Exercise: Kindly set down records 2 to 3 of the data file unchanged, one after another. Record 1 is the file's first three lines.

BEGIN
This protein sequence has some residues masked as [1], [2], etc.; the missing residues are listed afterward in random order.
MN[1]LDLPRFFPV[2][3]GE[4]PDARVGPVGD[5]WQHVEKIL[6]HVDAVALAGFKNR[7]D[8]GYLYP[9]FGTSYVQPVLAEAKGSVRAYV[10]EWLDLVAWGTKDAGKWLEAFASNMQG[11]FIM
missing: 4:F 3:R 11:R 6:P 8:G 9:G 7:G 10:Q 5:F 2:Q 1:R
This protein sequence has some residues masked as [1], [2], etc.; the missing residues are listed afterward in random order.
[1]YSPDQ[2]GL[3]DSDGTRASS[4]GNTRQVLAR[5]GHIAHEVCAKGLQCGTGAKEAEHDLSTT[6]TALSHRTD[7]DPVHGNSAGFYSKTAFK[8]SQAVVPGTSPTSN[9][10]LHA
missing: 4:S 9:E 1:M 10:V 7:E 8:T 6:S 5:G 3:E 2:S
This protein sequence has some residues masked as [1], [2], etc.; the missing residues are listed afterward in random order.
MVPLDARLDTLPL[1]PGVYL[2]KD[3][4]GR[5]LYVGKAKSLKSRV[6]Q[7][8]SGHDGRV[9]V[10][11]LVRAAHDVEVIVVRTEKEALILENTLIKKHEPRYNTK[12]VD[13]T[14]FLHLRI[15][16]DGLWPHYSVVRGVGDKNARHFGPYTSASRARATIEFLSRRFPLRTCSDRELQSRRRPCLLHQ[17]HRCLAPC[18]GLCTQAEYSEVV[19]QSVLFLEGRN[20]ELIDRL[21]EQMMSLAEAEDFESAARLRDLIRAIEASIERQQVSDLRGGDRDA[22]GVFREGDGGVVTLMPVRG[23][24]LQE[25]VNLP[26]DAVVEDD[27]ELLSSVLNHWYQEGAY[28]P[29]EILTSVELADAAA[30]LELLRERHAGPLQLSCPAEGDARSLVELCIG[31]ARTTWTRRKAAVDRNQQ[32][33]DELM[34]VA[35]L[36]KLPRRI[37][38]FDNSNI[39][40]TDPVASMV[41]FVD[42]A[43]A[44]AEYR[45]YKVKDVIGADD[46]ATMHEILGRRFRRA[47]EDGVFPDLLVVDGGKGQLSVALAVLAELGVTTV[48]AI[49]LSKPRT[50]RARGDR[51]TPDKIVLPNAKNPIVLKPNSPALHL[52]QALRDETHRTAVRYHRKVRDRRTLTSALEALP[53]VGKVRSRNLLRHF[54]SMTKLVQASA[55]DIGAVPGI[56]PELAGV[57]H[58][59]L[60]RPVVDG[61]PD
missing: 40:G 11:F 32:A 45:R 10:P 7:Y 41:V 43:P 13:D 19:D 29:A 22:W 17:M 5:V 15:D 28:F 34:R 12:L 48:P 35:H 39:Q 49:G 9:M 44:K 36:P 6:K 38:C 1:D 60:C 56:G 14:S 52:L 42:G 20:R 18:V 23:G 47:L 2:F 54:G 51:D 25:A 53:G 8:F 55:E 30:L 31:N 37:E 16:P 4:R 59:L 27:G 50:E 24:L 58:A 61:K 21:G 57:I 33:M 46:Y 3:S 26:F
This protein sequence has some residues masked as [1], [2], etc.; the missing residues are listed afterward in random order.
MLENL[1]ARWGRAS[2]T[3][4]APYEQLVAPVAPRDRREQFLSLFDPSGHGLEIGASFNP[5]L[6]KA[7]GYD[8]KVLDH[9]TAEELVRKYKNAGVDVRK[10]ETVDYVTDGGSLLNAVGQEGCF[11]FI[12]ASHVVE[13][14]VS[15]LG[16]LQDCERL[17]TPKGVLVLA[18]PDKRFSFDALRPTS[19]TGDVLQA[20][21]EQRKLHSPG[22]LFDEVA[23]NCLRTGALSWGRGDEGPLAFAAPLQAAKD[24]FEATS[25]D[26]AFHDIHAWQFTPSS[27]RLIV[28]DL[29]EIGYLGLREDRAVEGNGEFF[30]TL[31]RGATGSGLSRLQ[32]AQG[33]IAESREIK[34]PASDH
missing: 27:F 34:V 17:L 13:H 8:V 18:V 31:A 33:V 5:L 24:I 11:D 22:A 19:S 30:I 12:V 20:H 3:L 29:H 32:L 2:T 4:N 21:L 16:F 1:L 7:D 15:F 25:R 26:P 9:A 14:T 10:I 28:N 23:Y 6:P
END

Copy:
This protein sequence has some residues masked as [1], [2], etc.; the missing residues are listed afterward in random order.
[1]YSPDQ[2]GL[3]DSDGTRASS[4]GNTRQVLAR[5]GHIAHEVCAKGLQCGTGAKEAEHDLSTT[6]TALSHRTD[7]DPVHGNSAGFYSKTAFK[8]SQAVVPGTSPTSN[9][10]LHA
missing: 4:S 9:E 1:M 10:V 7:E 8:T 6:S 5:G 3:E 2:S
This protein sequence has some residues masked as [1], [2], etc.; the missing residues are listed afterward in random order.
MVPLDARLDTLPL[1]PGVYL[2]KD[3][4]GR[5]LYVGKAKSLKSRV[6]Q[7][8]SGHDGRV[9]V[10][11]LVRAAHDVEVIVVRTEKEALILENTLIKKHEPRYNTK[12]VD[13]T[14]FLHLRI[15][16]DGLWPHYSVVRGVGDKNARHFGPYTSASRARATIEFLSRRFPLRTCSDRELQSRRRPCLLHQ[17]HRCLAPC[18]GLCTQAEYSEVV[19]QSVLFLEGRN[20]ELIDRL[21]EQMMSLAEAEDFESAARLRDLIRAIEASIERQQVSDLRGGDRDA[22]GVFREGDGGVVTLMPVRG[23][24]LQE[25]VNLP[26]DAVVEDD[27]ELLSSVLNHWYQEGAY[28]P[29]EILTSVELADAAA[30]LELLRERHAGPLQLSCPAEGDARSLVELCIG[31]ARTTWTRRKAAVDRNQQ[32][33]DELM[34]VA[35]L[36]KLPRRI[37][38]FDNSNI[39][40]TDPVASMV[41]FVD[42]A[43]A[44]AEYR[45]YKVKDVIGADD[46]ATMHEILGRRFRRA[47]EDGVFPDLLVVDGGKGQLSVALAVLAELGVTTV[48]AI[49]LSKPRT[50]RARGDR[51]TPDKIVLPNAKNPIVLKPNSPALHL[52]QALRDETHRTAVRYHRKVRDRRTLTSALEALP[53]VGKVRSRNLLRHF[54]SMTKLVQASA[55]DIGAVPGI[56]PELAGV[57]H[58][59]L[60]RPVVDG[61]PD
missing: 40:G 11:F 32:A 45:R 10:P 7:Y 41:V 43:P 13:D 19:D 29:A 22:W 17:M 5:V 15:D 28:F 34:R 12:L 48:P 35:H 39:Q 49:G 9:M 44:K 36:P 6:K 38:C 1:D 60:C 56:G 14:S 52:L 42:G 20:R 18:V 23:G 47:L 2:F 54:G 51:D 25:A 53:G 8:F 55:E 30:L 31:N 37:E 16:P 4:R 59:L 27:G 50:E 24:L 58:A 61:K 21:G 57:I 33:M 46:Y 3:S 26:F